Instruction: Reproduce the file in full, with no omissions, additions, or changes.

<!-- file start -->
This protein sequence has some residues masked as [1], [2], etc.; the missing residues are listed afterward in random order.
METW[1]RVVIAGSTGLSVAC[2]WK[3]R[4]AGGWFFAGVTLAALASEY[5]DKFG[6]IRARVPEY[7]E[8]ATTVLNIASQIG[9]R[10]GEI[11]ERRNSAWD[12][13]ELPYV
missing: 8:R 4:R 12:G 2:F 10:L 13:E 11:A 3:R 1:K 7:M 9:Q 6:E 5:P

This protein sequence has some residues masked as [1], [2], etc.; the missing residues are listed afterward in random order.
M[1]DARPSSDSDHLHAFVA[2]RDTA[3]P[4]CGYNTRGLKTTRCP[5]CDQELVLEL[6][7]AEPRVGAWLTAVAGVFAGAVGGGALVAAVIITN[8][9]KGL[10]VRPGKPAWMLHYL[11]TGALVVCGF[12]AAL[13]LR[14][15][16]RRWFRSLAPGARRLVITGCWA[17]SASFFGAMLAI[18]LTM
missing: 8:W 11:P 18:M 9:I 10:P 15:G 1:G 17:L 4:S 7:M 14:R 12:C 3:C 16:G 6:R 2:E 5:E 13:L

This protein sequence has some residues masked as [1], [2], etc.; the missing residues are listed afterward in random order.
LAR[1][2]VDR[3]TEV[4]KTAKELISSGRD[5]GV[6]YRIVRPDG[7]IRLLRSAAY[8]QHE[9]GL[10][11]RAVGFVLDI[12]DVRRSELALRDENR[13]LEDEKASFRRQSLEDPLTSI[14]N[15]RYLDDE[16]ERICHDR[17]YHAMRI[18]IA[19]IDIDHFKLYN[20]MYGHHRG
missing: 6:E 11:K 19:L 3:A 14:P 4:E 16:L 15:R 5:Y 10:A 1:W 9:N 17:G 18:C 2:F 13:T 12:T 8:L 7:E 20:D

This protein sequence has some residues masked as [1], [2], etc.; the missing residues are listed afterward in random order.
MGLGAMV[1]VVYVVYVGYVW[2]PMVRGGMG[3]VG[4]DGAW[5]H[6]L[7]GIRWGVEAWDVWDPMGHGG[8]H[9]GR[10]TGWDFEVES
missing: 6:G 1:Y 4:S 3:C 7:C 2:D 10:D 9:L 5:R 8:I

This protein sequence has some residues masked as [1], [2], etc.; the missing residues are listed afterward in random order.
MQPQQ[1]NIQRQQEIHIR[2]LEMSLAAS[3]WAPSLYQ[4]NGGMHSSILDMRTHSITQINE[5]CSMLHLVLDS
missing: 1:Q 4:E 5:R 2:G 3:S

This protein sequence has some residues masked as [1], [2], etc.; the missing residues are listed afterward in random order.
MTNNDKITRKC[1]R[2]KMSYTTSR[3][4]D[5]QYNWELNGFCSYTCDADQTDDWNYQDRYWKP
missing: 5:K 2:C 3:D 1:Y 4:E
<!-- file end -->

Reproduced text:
This protein sequence has some residues masked as [1], [2], etc.; the missing residues are listed afterward in random order.
METW[1]RVVIAGSTGLSVAC[2]WK[3]R[4]AGGWFFAGVTLAALASEY[5]DKFG[6]IRARVPEY[7]E[8]ATTVLNIASQIG[9]R[10]GEI[11]ERRNSAWD[12][13]ELPYV
missing: 8:R 4:R 12:G 2:F 10:L 13:E 11:A 3:R 1:K 7:M 9:Q 6:E 5:P

This protein sequence has some residues masked as [1], [2], etc.; the missing residues are listed afterward in random order.
M[1]DARPSSDSDHLHAFVA[2]RDTA[3]P[4]CGYNTRGLKTTRCP[5]CDQELVLEL[6][7]AEPRVGAWLTAVAGVFAGAVGGGALVAAVIITN[8][9]KGL[10]VRPGKPAWMLHYL[11]TGALVVCGF[12]AAL[13]LR[14][15][16]RRWFRSLAPGARRLVITGCWA[17]SASFFGAMLAI[18]LTM
missing: 8:W 11:P 18:M 9:I 10:P 15:G 1:G 17:L 4:S 7:M 14:R 12:C 3:C 16:G 6:R 2:E 5:E 13:L

This protein sequence has some residues masked as [1], [2], etc.; the missing residues are listed afterward in random order.
LAR[1][2]VDR[3]TEV[4]KTAKELISSGRD[5]GV[6]YRIVRPDG[7]IRLLRSAAY[8]QHE[9]GL[10][11]RAVGFVLDI[12]DVRRSELALRDENR[13]LEDEKASFRRQSLEDPLTSI[14]N[15]RYLDDE[16]ERICHDR[17]YHAMRI[18]IA[19]IDIDHFKLYN[20]MYGHHRG
missing: 6:E 11:K 19:L 3:A 14:P 4:E 16:L 15:R 5:Y 10:A 1:W 9:N 17:G 18:C 2:F 13:T 12:T 8:L 7:E 20:D

This protein sequence has some residues masked as [1], [2], etc.; the missing residues are listed afterward in random order.
MGLGAMV[1]VVYVVYVGYVW[2]PMVRGGMG[3]VG[4]DGAW[5]H[6]L[7]GIRWGVEAWDVWDPMGHGG[8]H[9]GR[10]TGWDFEVES
missing: 6:G 1:Y 4:S 3:C 7:C 2:D 10:D 9:L 5:R 8:I

This protein sequence has some residues masked as [1], [2], etc.; the missing residues are listed afterward in random order.
MQPQQ[1]NIQRQQEIHIR[2]LEMSLAAS[3]WAPSLYQ[4]NGGMHSSILDMRTHSITQINE[5]CSMLHLVLDS
missing: 1:Q 4:E 5:R 2:G 3:S

This protein sequence has some residues masked as [1], [2], etc.; the missing residues are listed afterward in random order.
MTNNDKITRKC[1]R[2]KMSYTTSR[3][4]D[5]QYNWELNGFCSYTCDADQTDDWNYQDRYWKP
missing: 5:K 2:C 3:D 1:Y 4:E